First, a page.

One of the major differences between Einstein and other AI engines is that Einstein is able to able to leverage data across multiple Salesforce Apps, such as Sales/Service/Marketing Cloud, directly from the Salesforce Cloud without data import. This allows for AI suggestions to be made to various audiences, based on their specific need, at the activity level. Einstein can also act on data imported from third-party sources if required. Some examples of questions that Einstein could help answer:
- When should I send this email to get the best open rate?
- What is the expected close rate for my customers in total, and by individual?
- How should I change my message to ensure the best response rate?
While Einstein is a relatively new product, it has been fairly well accepted and is maturing quickly. It’s certainly a contender in the AI space.
The Internet of Things Expands
One thing that stood out was the area devoted to the Internet of Things — it seemed twice as big this year. I was able to see demonstrations of how household appliances and production factory machines can interface with Salesforce to automatically perform operations in support of a goal. One of the major use cases displayed was automated product pick and delivery, with human interaction only required if there’s a problem. For example, with an online order created in Salesforce, details such as product and quantity are passed to the pick-and-pack machine, which will position a box, fill it with the proper product and quantity, and then close the box for shipping. If the product quantity is low or runs out, an alert is provided to the operator via Salesforce. This has direct application in the healthcare and life sciences sectors, where inventory control and resupply are critical.
Improving Outcomes Through Digital Transformation
A panel featuring speakers from Johnson & Johnson, Cognizant, Mount Sinai Hospital and L.A. Care Health Plan addressed how to provide the best care from a clinical perspective while still being cost efficient. The United States spends the most on healthcare per capita in the world — $3.4 trillion — but we don’t get the healthcare outcomes we desire. With this spending, the panel asked, how are we not even in the top 10? How do we change our status? Highlights from the discussion included:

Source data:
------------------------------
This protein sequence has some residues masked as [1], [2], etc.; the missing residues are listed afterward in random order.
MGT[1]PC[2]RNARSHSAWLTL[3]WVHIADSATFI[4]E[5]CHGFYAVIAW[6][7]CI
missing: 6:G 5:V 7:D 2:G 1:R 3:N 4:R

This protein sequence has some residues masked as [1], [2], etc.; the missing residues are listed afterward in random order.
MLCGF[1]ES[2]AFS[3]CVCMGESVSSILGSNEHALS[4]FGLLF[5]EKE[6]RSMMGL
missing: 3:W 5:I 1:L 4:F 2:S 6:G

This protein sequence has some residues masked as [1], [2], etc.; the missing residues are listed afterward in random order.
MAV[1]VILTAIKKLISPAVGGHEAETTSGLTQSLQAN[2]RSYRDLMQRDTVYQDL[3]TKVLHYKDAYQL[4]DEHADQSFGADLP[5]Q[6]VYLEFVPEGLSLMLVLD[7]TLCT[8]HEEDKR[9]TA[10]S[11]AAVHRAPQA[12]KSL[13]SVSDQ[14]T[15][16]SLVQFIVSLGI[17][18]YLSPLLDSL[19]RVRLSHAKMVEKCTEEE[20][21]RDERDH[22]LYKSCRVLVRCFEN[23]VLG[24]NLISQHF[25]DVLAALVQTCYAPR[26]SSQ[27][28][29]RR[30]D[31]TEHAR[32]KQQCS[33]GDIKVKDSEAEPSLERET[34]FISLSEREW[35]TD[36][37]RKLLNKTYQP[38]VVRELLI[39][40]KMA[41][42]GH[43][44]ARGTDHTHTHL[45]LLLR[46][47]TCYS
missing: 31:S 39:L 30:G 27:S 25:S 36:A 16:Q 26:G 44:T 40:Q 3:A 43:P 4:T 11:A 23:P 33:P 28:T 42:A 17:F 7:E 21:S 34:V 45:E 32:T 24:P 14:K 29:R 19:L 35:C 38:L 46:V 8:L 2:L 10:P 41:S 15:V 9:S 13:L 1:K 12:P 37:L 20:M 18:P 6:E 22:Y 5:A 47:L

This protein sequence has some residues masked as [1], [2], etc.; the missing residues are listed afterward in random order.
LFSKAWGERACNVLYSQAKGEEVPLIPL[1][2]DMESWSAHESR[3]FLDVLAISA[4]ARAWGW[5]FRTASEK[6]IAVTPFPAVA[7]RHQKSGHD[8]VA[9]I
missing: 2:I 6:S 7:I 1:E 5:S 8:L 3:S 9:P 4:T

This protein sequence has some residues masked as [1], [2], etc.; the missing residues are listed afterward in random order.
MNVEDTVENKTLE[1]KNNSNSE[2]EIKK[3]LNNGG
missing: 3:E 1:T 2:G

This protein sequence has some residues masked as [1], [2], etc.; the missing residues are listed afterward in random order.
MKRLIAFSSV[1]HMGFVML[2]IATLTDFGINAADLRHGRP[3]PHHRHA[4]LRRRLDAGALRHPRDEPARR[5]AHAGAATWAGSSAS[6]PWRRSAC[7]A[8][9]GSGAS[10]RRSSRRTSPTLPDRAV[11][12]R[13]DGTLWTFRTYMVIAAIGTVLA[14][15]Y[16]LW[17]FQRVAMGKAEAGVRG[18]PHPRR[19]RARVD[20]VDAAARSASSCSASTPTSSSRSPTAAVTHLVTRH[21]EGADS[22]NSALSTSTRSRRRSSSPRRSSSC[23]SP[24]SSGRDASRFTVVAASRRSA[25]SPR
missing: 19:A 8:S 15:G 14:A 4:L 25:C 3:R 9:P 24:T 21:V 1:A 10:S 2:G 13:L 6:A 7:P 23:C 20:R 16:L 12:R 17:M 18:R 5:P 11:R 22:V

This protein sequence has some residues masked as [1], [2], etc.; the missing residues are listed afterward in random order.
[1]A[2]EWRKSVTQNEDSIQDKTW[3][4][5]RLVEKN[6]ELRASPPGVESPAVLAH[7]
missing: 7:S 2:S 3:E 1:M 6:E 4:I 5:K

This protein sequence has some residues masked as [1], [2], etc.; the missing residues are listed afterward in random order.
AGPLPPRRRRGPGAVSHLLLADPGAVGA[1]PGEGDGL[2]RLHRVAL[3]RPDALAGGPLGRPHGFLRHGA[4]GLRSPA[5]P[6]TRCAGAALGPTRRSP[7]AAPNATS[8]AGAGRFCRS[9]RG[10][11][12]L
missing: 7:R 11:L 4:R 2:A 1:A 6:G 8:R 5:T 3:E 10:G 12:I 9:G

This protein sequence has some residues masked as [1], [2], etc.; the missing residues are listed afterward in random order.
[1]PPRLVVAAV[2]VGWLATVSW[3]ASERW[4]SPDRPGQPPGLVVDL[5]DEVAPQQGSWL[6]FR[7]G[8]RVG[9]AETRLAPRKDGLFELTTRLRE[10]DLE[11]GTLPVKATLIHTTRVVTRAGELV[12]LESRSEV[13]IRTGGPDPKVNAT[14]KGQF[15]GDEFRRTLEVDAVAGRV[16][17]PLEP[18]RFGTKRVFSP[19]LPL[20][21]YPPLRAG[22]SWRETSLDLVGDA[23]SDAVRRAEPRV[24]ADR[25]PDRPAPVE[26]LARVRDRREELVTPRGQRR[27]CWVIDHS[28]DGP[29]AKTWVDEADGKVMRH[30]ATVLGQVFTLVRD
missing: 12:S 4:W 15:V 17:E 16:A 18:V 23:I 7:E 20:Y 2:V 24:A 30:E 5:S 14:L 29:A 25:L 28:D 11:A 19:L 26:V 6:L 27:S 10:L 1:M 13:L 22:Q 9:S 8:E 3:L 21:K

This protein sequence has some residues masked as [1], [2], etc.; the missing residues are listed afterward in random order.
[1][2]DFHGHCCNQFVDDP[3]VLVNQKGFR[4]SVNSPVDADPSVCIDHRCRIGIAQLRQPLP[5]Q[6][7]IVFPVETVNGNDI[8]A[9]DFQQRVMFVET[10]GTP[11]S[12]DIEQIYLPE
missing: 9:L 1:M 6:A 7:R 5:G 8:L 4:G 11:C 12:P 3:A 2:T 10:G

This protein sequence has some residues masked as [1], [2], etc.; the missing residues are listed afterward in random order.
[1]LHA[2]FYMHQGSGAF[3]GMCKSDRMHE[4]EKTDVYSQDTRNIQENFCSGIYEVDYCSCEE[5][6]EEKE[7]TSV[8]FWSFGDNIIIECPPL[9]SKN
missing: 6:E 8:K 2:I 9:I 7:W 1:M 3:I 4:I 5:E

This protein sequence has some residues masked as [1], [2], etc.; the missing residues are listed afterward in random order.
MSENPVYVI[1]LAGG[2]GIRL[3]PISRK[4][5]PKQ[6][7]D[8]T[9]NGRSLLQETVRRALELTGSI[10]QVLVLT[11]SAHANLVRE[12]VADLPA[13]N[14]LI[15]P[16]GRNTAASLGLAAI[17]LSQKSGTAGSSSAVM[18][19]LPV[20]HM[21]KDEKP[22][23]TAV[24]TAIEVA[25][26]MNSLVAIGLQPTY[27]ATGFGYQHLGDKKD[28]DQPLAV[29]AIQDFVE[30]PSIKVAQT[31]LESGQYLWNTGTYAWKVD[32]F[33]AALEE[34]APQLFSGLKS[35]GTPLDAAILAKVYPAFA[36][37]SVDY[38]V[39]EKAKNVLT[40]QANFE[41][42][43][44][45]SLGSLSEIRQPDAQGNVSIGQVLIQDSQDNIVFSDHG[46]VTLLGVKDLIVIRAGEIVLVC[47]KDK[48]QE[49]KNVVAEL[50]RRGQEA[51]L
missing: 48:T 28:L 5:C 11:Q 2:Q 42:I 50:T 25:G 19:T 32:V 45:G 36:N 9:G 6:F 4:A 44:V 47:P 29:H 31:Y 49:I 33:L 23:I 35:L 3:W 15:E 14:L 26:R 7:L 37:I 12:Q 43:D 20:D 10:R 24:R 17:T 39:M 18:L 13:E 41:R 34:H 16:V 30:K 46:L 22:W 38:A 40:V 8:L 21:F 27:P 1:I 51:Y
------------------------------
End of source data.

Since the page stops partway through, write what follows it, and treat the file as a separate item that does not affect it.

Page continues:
- We have layers and layers of complexity as a commercially minded industry.
- We must ask HCPs to focus on data to help inform treatment.
- Inefficiency on the payer side comes in part from dealing with various systems across doctors’ offices, hospitals, etc.
- Organizations need to grow compassion and empathy for patients and caregivers.
- In healthcare, information is siloed and locked up. How can tech help change this?
- Technology can give the HCP tools to help improve the care experience.
- Health plan technology, in some cases, is decades behind.
- Tools exist that could be used, but there must be a value proposition associated with using new tools to solve existing problems.
- Mt. Sinai’s system allows for them to collect data from outside sources in order to better treat patients.
- We have to find ways to change HCP and patient behavior. AI can help with this. Patients have high expectations regarding customer service, and we can look to online giant Amazon as an example for how to do it right. It’s a technical puzzle but a big cultural shift as well.
This Time, It IS Personal
We said it last year, and we’ll say it again: Personalization is what people expect now, and if they don’t get it, they’ll go elsewhere. Salesforce is making personalization easier, and this is a good thing for patients AND marketers of all stripes. If you’re interested in how Salesforce can help you spread your message, reach out to your Intouch account lead.